Shortly after the death of Mr. M'Donnell, his friends began to wish for some substantial and impartial memorial of his skill, and 1 was strongly urged by them to collect such of his games as had already appeared in print; and, adding them to the great number I had myself in M.s., together with such as might reasonably be expected from the memoranda of some of our chief players, to form the whole into one comprehensive volume. To Mr. George Walker, I am particularly indebted for much kind assistance, bestowed with his usual liberality, at various intervals during the long preparation of this work, as well as for the direct gift of a number of M.S. games played by himself and others with Mr. M'Donnell. Of the great number of games here collected, perhaps the most generally interesting are those at the odds of the Rook and Knight. In these many new openings are brought forward by Mr. M'Donnell, and so much fertility of resource is every way evinced that they are particularly valuable to students. Being short, too, is another recommendation. In the games at the odds of the Pawn with one or two moves, our best players agree that the style of play evinced by Mr. M'Donnell resembles much that of Philidor. To good players the games with M. de la Bourdonnais will form a study worthy of their utmost attention, and as being sounder than those in which the odds of a Rook or Knight are given, they become models of skill worthy of two of the first players of the age.
On the various opinions ventured by me in the shape of short notices respecting the players receiving the Knight and shorter odds, I have often compressed the spirit of observations made on the subject by Mr. M'Donnell himself. I have made these remarks with great diffidence, not pretending myself to rank higher than a devoted lover of the game ; but I have aimed at strict impartiality, and, should I give offense in the most trivial matter, am beforehand in this assurance of its being unintentional.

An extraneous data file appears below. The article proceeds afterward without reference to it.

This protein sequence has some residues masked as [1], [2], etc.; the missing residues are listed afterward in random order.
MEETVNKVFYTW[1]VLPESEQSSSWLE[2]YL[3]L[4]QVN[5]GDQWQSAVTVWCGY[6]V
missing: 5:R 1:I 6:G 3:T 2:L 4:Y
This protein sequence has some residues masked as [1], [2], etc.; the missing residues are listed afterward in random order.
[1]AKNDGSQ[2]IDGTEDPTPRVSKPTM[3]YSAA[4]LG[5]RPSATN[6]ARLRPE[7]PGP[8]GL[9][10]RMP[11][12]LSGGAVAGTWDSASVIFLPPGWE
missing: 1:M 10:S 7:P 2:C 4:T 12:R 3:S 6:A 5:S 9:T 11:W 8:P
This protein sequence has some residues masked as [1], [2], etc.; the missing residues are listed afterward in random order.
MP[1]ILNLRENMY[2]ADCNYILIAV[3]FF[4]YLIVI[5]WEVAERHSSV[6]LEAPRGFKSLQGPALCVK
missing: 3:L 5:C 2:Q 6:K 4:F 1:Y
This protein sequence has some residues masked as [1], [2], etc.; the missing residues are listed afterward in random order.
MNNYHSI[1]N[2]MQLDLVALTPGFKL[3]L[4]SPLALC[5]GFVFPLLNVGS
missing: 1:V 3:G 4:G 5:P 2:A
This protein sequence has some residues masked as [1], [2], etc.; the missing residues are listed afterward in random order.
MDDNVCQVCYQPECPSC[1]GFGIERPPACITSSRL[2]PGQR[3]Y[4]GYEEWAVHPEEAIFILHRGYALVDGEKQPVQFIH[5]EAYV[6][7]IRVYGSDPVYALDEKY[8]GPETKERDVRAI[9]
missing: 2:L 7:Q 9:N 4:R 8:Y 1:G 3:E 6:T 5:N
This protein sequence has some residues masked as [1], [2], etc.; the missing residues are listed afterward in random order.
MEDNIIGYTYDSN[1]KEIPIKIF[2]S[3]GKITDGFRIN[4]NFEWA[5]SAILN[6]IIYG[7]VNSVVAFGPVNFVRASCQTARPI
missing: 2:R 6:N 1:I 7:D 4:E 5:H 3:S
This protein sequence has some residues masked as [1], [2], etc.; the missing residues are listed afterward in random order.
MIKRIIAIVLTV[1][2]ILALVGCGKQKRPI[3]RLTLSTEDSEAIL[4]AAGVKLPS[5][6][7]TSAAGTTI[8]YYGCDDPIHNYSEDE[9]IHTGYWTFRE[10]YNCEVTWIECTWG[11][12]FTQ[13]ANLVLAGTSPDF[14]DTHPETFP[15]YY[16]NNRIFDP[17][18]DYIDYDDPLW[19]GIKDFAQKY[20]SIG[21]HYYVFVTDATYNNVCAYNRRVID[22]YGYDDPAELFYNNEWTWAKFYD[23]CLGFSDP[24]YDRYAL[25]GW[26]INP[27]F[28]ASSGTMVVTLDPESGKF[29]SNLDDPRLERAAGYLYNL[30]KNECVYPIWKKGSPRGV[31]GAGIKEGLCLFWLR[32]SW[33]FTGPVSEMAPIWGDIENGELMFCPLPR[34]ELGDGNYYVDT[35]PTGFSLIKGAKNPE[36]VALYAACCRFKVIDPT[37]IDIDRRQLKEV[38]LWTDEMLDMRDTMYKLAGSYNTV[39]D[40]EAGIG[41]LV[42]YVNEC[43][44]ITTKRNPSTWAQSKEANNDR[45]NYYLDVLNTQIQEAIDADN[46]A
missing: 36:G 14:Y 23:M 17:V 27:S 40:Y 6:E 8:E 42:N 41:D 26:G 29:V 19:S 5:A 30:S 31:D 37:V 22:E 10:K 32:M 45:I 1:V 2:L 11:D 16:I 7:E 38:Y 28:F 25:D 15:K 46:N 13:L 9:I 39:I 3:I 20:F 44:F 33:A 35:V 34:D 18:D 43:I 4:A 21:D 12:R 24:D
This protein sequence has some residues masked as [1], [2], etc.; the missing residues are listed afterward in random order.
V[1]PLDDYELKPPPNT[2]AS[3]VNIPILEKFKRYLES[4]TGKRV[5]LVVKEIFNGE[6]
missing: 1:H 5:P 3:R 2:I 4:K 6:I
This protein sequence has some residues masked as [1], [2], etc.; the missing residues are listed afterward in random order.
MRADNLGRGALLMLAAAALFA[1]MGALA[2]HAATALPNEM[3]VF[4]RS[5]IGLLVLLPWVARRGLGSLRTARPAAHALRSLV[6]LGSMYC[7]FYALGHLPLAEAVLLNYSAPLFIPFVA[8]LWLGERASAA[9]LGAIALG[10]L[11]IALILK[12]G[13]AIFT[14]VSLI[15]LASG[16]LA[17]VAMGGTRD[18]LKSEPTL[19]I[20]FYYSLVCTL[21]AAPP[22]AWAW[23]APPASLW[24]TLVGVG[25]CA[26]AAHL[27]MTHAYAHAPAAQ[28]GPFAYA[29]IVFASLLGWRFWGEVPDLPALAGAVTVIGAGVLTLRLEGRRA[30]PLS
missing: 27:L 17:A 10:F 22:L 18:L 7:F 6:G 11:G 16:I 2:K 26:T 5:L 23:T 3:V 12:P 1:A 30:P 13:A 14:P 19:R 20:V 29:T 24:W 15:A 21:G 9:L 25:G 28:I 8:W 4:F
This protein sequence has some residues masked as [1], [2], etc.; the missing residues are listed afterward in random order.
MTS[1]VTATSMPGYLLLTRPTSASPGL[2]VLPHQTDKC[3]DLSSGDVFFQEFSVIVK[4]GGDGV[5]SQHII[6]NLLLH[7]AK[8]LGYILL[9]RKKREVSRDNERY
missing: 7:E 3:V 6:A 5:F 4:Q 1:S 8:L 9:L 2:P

Such is the natural progress of players possessing a genius for the game, that several of the gentlemen here recorded as receiving the piece are now amongst our best amateurs. By the advice of my friends, I mention no names ; but to all gentlemen frequenting the Metropolitan Chess Clubs, it will not be difficult to fill up the stars between the initials by which every player is denoted.
The greater part of these games were played during the last two years, when Mr. M'Donnell was at the top of his strength ; some of his earlier games have been introduced when their merit warranted that distinction. Many that I had preserved have been thrown out on the suggestion of several first-rate players being lost on the part of Mr. M'Donnell's opponent, through some gross error.
In conclusion, I have merely to state that it would have been foreign to the nature of this work to introduce details of the biography of Mr. M'Donnell and his personal relations with society. He was the son of Dr. M'Donnell, of Belfast, and for many years filled the honorable situation, in this metropolis, of Secretary to the Committee of West India Merchants. Mr. Alexander M'Donnell was also the author of various works on political economy, distinguished, as might be expected, for their originality of thought and depth of research.
WILLIAM GREENWOOD WALKER,
Hon. Sec. to the Westminster Chess Club.